ARLINGTON, Va. -- The crew of the USS Thresher on “eternal watch” finally got their resting place at Arlington National Cemetery more than 56 years after their submarine sank off the coast of Cape Cod.
Hundreds of surviving family members and Navy veterans from across the country watched as their loved ones were honored for their bravery inside a grand amphitheater at the heart of the nation’s most hallowed ground.
Thursday’s ceremony brings to a close years of fighting, fundraising and organizing to get the six layers of approval needed to install the memorial. It now sits among the perfectly lined rows of white headstones. It’s a short walk from the iconic Tomb of the Unknown Soldier and visitors to President John F. Kennedy’s grave must walk by it.
Built at the Portsmouth Naval Shipyard in Kittery, Maine, the first-in-class Thresher was the world’s most advanced fast attack submarine when it was commissioned. But a malfunction during a deep-sea drive off Cape Cod on April 10, 1963, claimed the lives of all 129 aboard.
“We here highly resolve that these dead shall not have died in vain,” read the inscription above the stage.
It was the theme of Thursday’s event, as speakers and family members pointed to a new set of safety standards put in place following the sinking of the Thresher. No Navy submarine built using those standards has been lost at sea.
“The legacy is what matters to the family members,” said Kevin Galeaz. “It gives the family the ability to perpetuate the story of the Thresher and submarine safety. People from all over the country are going to learn about their legacy and 1.5 million visitors to Arlington each year will learn about this.”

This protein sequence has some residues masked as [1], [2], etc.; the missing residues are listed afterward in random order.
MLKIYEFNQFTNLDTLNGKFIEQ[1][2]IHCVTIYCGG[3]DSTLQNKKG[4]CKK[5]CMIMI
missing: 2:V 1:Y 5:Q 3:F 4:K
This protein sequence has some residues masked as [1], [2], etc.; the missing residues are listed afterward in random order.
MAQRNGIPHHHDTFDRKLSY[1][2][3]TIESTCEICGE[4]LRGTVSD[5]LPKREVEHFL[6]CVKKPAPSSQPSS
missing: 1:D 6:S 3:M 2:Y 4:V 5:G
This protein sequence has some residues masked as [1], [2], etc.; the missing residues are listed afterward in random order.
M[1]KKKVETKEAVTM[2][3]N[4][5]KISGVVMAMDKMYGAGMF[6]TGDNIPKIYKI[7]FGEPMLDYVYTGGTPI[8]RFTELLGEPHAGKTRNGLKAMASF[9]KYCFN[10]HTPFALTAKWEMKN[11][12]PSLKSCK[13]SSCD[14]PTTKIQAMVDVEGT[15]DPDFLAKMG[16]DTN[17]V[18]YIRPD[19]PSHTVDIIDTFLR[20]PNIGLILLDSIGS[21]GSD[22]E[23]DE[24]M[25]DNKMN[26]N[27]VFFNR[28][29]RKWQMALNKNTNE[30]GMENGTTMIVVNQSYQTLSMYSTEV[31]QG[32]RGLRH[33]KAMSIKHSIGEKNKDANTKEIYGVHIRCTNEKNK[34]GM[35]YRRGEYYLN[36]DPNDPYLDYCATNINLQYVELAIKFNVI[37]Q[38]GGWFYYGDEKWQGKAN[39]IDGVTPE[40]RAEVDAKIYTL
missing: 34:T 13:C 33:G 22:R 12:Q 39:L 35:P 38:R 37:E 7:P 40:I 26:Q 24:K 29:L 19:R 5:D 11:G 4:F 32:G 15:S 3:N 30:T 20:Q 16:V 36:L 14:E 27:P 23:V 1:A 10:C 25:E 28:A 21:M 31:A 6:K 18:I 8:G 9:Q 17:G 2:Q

Galeaz created a memorial foundation on behalf of the lost submariners, raising more than $60,000 for the cost and maintenance of the monument and working with Sen. Jeanne Shaheen, D-N.H., to move it along in Washington. It was a challenge to get all the approvals needed to have it placed inside Arlington National Cemetery’s tree-lined rolling hills, where generations of soldiers going back to the Revolutionary War are buried.
“Arlington is a place that humbles you, you scan the overwhelming area of the men and women who served our country,” Galeaz said. “It is awesome, awe inspiring and it’s an honor.”
Galeaz received an extended standing ovation during the ceremony for his work.
The audience was filled with men wearing blue vests emblazoned with patches and bright yellow letters denoting the submarines they served on: USS K1, Swordfish, Skate, Sculpin, Whale and Scamp. Navy veterans from across the country flew in for the ceremony, many of them with no personal connection to the Thresher sailors besides volunteering to be a submariner, a member of “the silent service.”
“Your relatives did not die in vain,” Shaheen told the crowd. She said their sacrifice will help keep generations of Navy members safe. Shaheen worked behind the scenes to get the memorial approved, meeting with then-Secretary of the Army Mark Esper to ask for his help. He is now Secretary of Defense.
“It’s a fitting tribute to finally have some closure for all of those families and for everyone who lost someone on the Thresher,” Shaheen said in an interview.
Family members who attended the ceremony said the memorial unveiling was sorely overdue. Edna DiNola, 90, lost her husband on the Thresher. She had five children, including three in diapers.
“It’s been a long time coming,” she said. “It’s rather nice to see people who I’ve known and my whole family is here. It should’ve happened a long time ago.”
Don Wise of Plaistow lost his father, who was the chief machinist mate, when he was 9.
“Every time I go to one of these things I get wicked emotional,” he said. “Tears in my eyes. I thought the ceremony was really good.”